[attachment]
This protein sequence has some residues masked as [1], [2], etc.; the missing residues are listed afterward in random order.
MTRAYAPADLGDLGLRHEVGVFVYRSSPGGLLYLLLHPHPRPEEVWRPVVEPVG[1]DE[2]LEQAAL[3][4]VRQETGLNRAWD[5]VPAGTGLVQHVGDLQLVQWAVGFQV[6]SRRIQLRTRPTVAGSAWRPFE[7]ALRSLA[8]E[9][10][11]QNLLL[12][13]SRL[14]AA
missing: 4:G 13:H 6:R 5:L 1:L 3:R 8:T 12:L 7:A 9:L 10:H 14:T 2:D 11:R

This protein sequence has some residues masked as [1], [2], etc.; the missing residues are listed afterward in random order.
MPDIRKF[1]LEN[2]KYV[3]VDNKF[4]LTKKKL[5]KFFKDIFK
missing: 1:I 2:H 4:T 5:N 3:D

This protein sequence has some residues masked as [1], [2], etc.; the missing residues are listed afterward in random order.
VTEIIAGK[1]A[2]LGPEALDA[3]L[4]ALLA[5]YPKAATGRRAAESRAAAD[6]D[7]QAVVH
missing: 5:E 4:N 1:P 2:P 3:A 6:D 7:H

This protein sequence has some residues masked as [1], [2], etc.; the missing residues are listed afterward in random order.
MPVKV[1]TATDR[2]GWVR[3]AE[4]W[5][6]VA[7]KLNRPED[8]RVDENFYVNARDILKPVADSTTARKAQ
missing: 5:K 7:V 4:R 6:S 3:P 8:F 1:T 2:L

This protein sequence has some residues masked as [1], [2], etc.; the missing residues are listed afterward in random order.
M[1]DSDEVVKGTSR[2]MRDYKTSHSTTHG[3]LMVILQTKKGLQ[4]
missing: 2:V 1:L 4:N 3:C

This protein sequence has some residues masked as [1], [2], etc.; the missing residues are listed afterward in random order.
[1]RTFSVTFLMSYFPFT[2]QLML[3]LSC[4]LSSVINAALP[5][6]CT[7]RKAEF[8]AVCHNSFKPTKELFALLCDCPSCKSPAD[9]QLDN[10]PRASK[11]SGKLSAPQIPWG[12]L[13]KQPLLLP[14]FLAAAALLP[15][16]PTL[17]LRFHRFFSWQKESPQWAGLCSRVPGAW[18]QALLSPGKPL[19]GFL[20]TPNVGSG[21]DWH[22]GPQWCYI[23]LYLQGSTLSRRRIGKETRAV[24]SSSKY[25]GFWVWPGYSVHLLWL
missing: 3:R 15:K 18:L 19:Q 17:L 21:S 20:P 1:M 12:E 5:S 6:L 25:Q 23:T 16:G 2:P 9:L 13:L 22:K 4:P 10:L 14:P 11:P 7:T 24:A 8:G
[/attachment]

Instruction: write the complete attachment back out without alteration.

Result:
This protein sequence has some residues masked as [1], [2], etc.; the missing residues are listed afterward in random order.
MTRAYAPADLGDLGLRHEVGVFVYRSSPGGLLYLLLHPHPRPEEVWRPVVEPVG[1]DE[2]LEQAAL[3][4]VRQETGLNRAWD[5]VPAGTGLVQHVGDLQLVQWAVGFQV[6]SRRIQLRTRPTVAGSAWRPFE[7]ALRSLA[8]E[9][10][11]QNLLL[12][13]SRL[14]AA
missing: 4:G 13:H 6:R 5:L 1:L 3:R 8:T 12:L 7:A 9:L 10:H 14:T 2:D 11:R

This protein sequence has some residues masked as [1], [2], etc.; the missing residues are listed afterward in random order.
MPDIRKF[1]LEN[2]KYV[3]VDNKF[4]LTKKKL[5]KFFKDIFK
missing: 1:I 2:H 4:T 5:N 3:D

This protein sequence has some residues masked as [1], [2], etc.; the missing residues are listed afterward in random order.
VTEIIAGK[1]A[2]LGPEALDA[3]L[4]ALLA[5]YPKAATGRRAAESRAAAD[6]D[7]QAVVH
missing: 5:E 4:N 1:P 2:P 3:A 6:D 7:H

This protein sequence has some residues masked as [1], [2], etc.; the missing residues are listed afterward in random order.
MPVKV[1]TATDR[2]GWVR[3]AE[4]W[5][6]VA[7]KLNRPED[8]RVDENFYVNARDILKPVADSTTARKAQ
missing: 5:K 7:V 4:R 6:S 3:P 8:F 1:T 2:L

This protein sequence has some residues masked as [1], [2], etc.; the missing residues are listed afterward in random order.
M[1]DSDEVVKGTSR[2]MRDYKTSHSTTHG[3]LMVILQTKKGLQ[4]
missing: 2:V 1:L 4:N 3:C

This protein sequence has some residues masked as [1], [2], etc.; the missing residues are listed afterward in random order.
[1]RTFSVTFLMSYFPFT[2]QLML[3]LSC[4]LSSVINAALP[5][6]CT[7]RKAEF[8]AVCHNSFKPTKELFALLCDCPSCKSPAD[9]QLDN[10]PRASK[11]SGKLSAPQIPWG[12]L[13]KQPLLLP[14]FLAAAALLP[15][16]PTL[17]LRFHRFFSWQKESPQWAGLCSRVPGAW[18]QALLSPGKPL[19]GFL[20]TPNVGSG[21]DWH[22]GPQWCYI[23]LYLQGSTLSRRRIGKETRAV[24]SSSKY[25]GFWVWPGYSVHLLWL
missing: 3:R 15:K 18:L 19:Q 17:L 21:S 20:P 1:M 12:E 5:S 6:L 25:Q 23:T 16:G 2:P 9:L 13:L 22:K 4:P 10:L 14:P 11:P 7:T 24:A 8:G